P.S. I just listened to an interview with his fiancée. She sounds genuine, but just knows him from after the "injury". Either he had another brain injury and mixes up stuff. Or he completely made up the story...

Tuesday, June 05, 2012

Even neurogenic stutterers can sing

Check out the performance of this ex-soldier who got brain damaged. He stutters but he can sing like all people who started stuttering at a young age. I do not actually know of a similar case in the literature. And it shows that speaking and singing is not the same neurological pathway. Would be interesting to see his brain scans? I am convinced his damage is in one of the loci that Catherine Theys showed us at the Antwerp.

Friday, May 25, 2012

Treating stuttering with pharmaceuticals might harm you

A reader's comment on Holger's suicide:
I think it was the medicine that made him commit suicide not the stuttering itself. i really feel sad about him. I also used some medicines to cope with my stuttering. It really helps i was almost %100 fluent but it had serious side affects, i started to have memory loss, sexual disorder, i was always tired and sleeping too much so i quit, when i quit i get into depression and at some point i did not care if iam dead or not. before this drug i was always baffled when i heard someone committed suicide it seemed impossible for me to do it but after what i go through with the medicine i understood how those people feel. So if you ever think about taking drugs consider it twice. it really messes up your brain chemistry and i assure you that thats much worse than stuttering.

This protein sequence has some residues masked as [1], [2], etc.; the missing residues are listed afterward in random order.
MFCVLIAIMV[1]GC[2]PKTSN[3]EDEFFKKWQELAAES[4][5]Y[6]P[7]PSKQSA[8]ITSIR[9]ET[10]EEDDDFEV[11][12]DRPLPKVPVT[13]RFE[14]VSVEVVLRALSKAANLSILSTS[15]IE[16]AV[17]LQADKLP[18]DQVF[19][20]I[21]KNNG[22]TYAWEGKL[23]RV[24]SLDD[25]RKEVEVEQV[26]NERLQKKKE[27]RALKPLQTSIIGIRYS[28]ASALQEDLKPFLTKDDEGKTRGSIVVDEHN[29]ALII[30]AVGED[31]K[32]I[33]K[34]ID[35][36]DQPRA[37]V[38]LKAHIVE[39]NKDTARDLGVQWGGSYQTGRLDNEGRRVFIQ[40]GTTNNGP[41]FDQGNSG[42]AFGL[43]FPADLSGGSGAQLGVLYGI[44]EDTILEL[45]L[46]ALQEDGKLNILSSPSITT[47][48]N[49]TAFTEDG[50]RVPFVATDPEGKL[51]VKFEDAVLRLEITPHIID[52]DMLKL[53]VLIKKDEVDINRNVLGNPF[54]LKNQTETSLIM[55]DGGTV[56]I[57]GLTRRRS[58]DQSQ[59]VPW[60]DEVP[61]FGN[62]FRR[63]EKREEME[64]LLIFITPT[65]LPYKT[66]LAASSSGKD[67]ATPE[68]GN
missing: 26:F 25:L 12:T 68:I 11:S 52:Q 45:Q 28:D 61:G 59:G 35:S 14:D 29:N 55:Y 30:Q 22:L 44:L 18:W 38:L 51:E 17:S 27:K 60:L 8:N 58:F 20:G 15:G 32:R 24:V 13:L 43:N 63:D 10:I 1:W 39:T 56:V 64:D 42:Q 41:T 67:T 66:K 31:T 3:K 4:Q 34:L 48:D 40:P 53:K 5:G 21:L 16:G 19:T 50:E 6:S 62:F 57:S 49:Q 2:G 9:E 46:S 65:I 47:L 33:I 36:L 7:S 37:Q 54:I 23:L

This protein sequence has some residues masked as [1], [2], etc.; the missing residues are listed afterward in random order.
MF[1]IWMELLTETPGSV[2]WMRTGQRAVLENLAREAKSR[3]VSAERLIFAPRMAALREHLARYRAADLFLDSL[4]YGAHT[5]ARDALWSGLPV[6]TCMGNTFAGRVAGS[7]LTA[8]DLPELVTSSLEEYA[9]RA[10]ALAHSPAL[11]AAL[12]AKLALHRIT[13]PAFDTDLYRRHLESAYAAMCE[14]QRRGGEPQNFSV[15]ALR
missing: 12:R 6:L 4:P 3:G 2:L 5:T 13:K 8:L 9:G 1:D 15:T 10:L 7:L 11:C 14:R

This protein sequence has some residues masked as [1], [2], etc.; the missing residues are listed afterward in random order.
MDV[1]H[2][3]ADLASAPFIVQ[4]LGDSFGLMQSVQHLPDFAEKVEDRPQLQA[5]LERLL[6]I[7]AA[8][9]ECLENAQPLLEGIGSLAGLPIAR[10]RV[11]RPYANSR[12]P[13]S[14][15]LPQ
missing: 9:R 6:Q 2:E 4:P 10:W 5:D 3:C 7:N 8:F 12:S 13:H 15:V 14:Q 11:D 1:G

And another who tried it:
My conclusion is, right now, it's not the solution, but may have some positive effect on some people. My stuttering has been greatly improved by getting over the fear of it and accepting it. I believe you have written about this before, and perhaps part of why you joined toastmasters and participated in other activities. When I took the job that I have now, I knew that I would be faced with speaking often and in front of large groups. I had a lot of fear about that. However, now...the fear does not have as much sting as it used to have. 

The European Fluency Specialization

For speech and language therapists who want to specialize in stuttering:

CALL FOR APPLICATIONS COURSE 2012-2013 (download here)